Barium X-Rays
(Upper and Lower GI)

What are barium x-rays?
Barium x-rays (also called upper and lower GI series) are used to diagnose abnormalities of the gastrointestinal tract, such as tumors, ulcers, and other inflammatory conditions, polyps, hernias, and strictures. With the use of barium sulfate, a metallic chemical that x-rays cannot pass through, x-rays are taken of the area under examination.

Why are barium x-rays performed?
Reasons for performing barium x-ray procedures may include the following:

  • abdominal pain
  • bleeding from the rectum
  • blood in the vomit
  • bowel movement changes
  • chronic diarrhea or constipation
  • pain or difficulty swallowing
  • unexplained weight loss
  • unusual bloating

Additional procedures are often performed in conjunction with or as a result of barium x-rays. These procedures may include endoscopic examinations (an endoscope is a thin, flexible tube that is inserted into a body cavity and, using fiberoptic technology, provides direct visualization of the inside of the cavity), CT or MRI scans, and intra-cavity ultrasound.

What are the different types of barium x-ray procedures?
There are three types of barium x-ray procedures, including the following:

barium enema

What is a barium enema?
A barium enema involves filling the large intestine with diluted barium liquid while x-ray images are being taken. Barium enemas are used to diagnose disorders of the large intestine, colon, and rectum, such as colonic tumors, polyps, and diverticula.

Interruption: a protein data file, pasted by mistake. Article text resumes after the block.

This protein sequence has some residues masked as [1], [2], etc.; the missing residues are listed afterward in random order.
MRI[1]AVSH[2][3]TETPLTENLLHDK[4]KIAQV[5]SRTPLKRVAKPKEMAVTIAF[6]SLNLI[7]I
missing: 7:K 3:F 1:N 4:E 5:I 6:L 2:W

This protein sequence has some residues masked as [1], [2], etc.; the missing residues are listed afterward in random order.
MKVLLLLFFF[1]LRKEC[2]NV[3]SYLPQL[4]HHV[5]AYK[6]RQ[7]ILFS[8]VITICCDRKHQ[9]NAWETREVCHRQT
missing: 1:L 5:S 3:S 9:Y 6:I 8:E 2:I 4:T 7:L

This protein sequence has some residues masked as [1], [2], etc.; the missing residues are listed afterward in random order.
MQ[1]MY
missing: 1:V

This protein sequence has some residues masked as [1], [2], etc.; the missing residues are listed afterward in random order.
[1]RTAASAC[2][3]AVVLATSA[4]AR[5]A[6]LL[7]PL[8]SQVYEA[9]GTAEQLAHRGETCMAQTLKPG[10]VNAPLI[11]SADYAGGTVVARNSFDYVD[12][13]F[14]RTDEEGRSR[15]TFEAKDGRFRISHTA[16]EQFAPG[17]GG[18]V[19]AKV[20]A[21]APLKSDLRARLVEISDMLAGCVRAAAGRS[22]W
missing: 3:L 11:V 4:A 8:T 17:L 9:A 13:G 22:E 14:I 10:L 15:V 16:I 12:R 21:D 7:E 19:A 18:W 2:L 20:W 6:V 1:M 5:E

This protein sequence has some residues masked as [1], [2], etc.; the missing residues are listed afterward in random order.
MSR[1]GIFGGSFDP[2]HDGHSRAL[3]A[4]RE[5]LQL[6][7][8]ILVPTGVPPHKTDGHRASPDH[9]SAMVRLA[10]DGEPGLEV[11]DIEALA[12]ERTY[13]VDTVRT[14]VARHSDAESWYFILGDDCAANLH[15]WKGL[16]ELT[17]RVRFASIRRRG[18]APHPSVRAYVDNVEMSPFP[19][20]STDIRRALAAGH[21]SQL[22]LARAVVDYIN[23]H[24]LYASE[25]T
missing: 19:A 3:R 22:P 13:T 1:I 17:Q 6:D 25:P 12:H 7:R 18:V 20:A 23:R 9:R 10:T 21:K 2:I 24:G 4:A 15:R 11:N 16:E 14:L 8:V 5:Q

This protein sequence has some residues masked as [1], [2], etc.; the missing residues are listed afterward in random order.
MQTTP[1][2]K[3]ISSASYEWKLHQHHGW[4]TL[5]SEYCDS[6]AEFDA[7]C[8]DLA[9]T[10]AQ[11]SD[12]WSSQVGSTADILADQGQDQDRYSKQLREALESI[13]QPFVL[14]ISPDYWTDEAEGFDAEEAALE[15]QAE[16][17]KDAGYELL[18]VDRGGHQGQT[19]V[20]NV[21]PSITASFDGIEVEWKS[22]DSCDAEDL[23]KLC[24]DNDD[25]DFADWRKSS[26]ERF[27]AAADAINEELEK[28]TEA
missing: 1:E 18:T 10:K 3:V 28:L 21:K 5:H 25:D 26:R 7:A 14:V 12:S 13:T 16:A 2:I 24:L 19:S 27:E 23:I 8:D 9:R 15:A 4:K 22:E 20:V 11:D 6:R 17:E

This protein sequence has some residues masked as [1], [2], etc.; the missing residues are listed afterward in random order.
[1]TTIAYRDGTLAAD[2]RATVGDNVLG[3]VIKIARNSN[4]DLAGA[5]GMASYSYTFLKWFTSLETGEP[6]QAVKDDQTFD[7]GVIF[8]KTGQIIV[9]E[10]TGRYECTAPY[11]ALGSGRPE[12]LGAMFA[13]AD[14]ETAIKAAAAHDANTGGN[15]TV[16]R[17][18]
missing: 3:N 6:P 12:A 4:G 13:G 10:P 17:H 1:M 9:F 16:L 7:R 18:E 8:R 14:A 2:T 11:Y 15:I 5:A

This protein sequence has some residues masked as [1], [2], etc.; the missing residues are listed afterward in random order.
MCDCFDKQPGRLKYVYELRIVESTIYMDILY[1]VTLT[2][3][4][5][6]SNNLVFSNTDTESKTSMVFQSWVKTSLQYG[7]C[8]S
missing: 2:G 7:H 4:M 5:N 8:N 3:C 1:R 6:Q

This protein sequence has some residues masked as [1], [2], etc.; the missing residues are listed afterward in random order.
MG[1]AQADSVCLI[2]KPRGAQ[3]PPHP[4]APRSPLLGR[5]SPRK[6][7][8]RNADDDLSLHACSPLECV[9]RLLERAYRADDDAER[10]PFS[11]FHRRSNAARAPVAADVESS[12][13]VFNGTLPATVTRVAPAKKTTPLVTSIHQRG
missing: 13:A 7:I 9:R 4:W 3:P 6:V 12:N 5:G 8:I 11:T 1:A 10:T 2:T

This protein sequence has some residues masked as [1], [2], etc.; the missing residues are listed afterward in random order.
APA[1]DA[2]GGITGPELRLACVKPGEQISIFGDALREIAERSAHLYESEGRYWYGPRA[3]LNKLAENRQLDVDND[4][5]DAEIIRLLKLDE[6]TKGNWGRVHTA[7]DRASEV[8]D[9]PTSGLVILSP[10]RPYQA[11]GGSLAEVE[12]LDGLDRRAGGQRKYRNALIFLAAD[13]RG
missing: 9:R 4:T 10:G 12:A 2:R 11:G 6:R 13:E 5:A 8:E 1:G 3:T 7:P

How is a barium enema performed?
Usually, a barium enema can be performed on an outpatient basis. The patient may be asked to do the following in preparation for a barium enema:

  • Drink clear liquids the day before the examination.
  • Take a laxative, suppository, or drug to cleanse the bowel.
  • Refrain from eating and drinking after midnight on the night before the examination.

These measures are done to empty the large intestine, as any residue (feces) can obscure the image.

Barium enemas are performed in two ways:

  • single-contrast image - when the entire large intestine is filled with barium liquid. Single-contrast images show prominent abnormalities in the large intestine.
  • double-contrast image - when a smaller quantity of thicker barium liquid is introduced to the large intestine, followed by air. Double-contrast images show smaller surface abnormalities of the large intestine, as the air prevents the barium from filling the intestine. Instead, the barium forms a film on the inner surface.

Although each hospital may have specific protocols in place, generally, a barium enema procedure follows this process:

  1. The patient is positioned on an examination table.
  2. A rectal tube is inserted in the rectum to allow the barium to flow into the intestine.
  3. The radiologist uses a machine called a fluoroscope (a devise used for the immediate showing of an x-ray image).
  4. During the procedure, the machine and examination table will move and the patient may be asked to change positions.
  5. After the procedure, a small amount of barium will be expelled by the body immediately. The remainder of the liquid is later excreted in the stool. Barium liquid may cause constipation. Following the examination, the patient may be asked to eat foods high in fiber and drink plenty of fluids to help expel the barium from the body.